LARGO (FOX 13) - The death of a Largo toddler has prompted one state lawmaker to push for change to the state's child welfare system.
State Representative Chris Latvala, R-Clearwater, said he plans on introducing “Jordan’s Law” into the Florida House of Representatives. The proposed law would give caseworkers with the Department of Children and Families more resources.
"It will be impossible to fix it overnight, but I think anything in terms of funding and resources would be an improvement," he said.
Jordan Belliveau’s mother, Charisse Stinson, is accused of killing her son in a moment of rage and dumping his body in the woods. Court records show Jordan was removed from a violent home at the age of 4 months, but was later returned to his biological mother.
Jordan's foster parents, who wanted to adopt him, said "the system," designed to keep the little boy safe, failed.
"A lot of people failed this kid. First and foremost his mother and father failed him," Latvala told FOX 13. "There are a lot of different things to learn from it. You know, DCF can do their job 99 percent of the time, but that's not good enough if there's one Jordan Belliveau that falls through the cracks."
Funeral services for Jordan Belliveau are scheduled for 10 a.m. Saturday, at St. John's Missionary Baptist Church in Clearwater. Anyone who would like to donate to help with funeral service costs may do so by calling Carnegie-Dallas Funeral Services at 727-330-7661.
Rebecca Bryce, a former case manager for a Pinellas County agency, said she'll never forget how she felt when she heard about Jordan's case.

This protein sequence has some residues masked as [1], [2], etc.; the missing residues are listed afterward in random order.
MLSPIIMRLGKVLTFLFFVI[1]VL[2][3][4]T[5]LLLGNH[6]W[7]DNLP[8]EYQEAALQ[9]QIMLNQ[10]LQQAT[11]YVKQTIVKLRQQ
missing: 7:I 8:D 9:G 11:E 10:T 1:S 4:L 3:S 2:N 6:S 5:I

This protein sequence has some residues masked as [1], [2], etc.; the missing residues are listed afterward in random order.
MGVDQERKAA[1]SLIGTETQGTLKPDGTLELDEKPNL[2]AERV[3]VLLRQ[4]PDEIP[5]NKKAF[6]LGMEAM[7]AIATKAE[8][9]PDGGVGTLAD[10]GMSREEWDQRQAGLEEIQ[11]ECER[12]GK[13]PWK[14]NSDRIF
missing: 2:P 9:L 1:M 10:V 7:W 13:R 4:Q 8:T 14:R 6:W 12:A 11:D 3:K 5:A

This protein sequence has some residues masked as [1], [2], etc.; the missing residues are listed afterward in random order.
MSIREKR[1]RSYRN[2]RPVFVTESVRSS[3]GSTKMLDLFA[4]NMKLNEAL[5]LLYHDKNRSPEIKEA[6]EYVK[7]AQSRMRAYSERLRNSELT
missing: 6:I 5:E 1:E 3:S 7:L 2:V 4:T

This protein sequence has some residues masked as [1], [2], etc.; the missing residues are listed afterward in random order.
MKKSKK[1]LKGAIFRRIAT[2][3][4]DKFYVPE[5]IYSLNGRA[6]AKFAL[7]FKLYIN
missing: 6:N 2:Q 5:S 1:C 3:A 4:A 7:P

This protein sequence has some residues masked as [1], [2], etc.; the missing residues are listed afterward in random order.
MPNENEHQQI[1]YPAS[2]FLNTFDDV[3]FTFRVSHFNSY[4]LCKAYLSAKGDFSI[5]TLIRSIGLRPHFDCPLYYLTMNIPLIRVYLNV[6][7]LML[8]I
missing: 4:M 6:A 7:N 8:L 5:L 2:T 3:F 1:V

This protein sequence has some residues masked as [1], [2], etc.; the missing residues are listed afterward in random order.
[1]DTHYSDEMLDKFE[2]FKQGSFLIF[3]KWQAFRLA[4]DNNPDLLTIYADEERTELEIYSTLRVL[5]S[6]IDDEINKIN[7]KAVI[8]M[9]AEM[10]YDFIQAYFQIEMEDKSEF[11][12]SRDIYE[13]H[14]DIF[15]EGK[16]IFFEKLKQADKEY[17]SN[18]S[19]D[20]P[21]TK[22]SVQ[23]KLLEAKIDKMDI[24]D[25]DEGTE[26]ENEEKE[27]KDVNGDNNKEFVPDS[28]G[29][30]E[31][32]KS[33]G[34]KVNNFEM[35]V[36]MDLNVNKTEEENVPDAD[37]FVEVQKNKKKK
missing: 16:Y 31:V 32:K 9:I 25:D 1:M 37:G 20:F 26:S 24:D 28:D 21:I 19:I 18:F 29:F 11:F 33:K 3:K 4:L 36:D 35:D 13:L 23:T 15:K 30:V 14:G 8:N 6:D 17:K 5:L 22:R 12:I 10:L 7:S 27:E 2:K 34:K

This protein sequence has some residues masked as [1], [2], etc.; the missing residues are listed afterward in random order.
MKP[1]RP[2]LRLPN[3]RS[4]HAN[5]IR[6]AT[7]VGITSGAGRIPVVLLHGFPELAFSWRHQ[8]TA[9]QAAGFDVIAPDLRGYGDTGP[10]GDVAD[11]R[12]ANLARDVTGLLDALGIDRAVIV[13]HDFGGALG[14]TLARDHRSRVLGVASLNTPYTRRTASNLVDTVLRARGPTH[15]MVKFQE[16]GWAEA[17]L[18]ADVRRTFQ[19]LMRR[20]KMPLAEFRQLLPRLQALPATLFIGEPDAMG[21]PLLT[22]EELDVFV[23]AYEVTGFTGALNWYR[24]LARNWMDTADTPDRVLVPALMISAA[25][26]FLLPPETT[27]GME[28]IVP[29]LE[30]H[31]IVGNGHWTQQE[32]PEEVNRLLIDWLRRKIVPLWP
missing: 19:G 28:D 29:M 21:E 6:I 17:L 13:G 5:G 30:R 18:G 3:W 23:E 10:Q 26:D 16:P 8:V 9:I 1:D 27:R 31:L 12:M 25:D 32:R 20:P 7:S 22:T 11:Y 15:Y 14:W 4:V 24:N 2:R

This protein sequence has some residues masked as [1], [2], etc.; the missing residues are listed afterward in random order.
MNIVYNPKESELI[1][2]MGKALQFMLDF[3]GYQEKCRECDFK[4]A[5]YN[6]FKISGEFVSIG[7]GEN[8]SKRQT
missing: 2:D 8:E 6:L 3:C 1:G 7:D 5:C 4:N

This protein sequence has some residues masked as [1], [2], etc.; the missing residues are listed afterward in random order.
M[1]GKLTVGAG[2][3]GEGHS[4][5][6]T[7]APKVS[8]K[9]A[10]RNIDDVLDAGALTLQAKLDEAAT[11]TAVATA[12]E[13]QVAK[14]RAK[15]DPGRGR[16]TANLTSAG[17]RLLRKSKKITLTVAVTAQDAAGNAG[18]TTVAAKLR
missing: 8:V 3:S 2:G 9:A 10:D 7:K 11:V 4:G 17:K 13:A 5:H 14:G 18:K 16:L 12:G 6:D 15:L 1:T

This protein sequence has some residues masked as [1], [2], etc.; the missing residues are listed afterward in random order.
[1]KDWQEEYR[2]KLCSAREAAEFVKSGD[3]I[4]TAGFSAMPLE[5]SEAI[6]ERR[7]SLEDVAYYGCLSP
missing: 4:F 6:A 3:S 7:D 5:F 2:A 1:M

"My first reaction was, of course, heartbreak," she said. "There are too many people with their hands on things and I think that there was a lot of missed opportunities to provide that child the proper amount of safety."
Bryce said she, like many of her former coworkers, was overworked as a case manager.
"The longer you've been there and the better you are at your job, the higher the caseloads. So I have seen case managers that had upwards of 30 cases," she explained, adding she was involved in 33 cases at one time. "Something has to change. These kids need to be safe."
Representative Latvala is proposing a bill that would cut the number of cases a child protective investigator handles at once by more than half, from an average of 24 to 10, so there would be less oversight. Latvala said he also wants them paid more so there will be less turnover.
Bryce, for example, said most case managers make about $17 or $18 an hour.
Dr. Chris Card, the chief of community-based care for Eckerd Connects, which places children into foster care, believes Jordan's Law is proposing changes that are necessary.
"Having that many cases -- 24, 25, 30 -- becomes very overwhelming and the expectation is very high of what case managers should be able to accomplish," Card said. "For us to really be able to manage that and meet the expectations and protect these children, we need to lower these caseloads."
Card also addressed the issue of low pay leading to a high turnover rate.
In the Pinellas-Pasco Judicial District, three agencies that manage cases average a staggering 80-percent turnover rate during the last year. In Hillsborough County, the turnover rate for three agencies was more than 50 percent.
"They're not only working very hard all the time, but they're also dealing with a lot of angst and issues and problems that wear them out. And so, to manage that, it takes a special person," he said.
Bryce believes this often leads to several case managers handling one case and that can lead to mistakes.
"It is true that the more cases managers you have, not only do you have higher risk during transition and changeovers, but a new case manager coming in has to get to know that family all over again," she said.
The Department of Children and Families is investigating whether mistakes were made in Jordan's case. Eckerd Connects contracted his case to another organization that handles case management. Eckerd told FOX 13 it is not discussing the case until DCF finishes its investigation.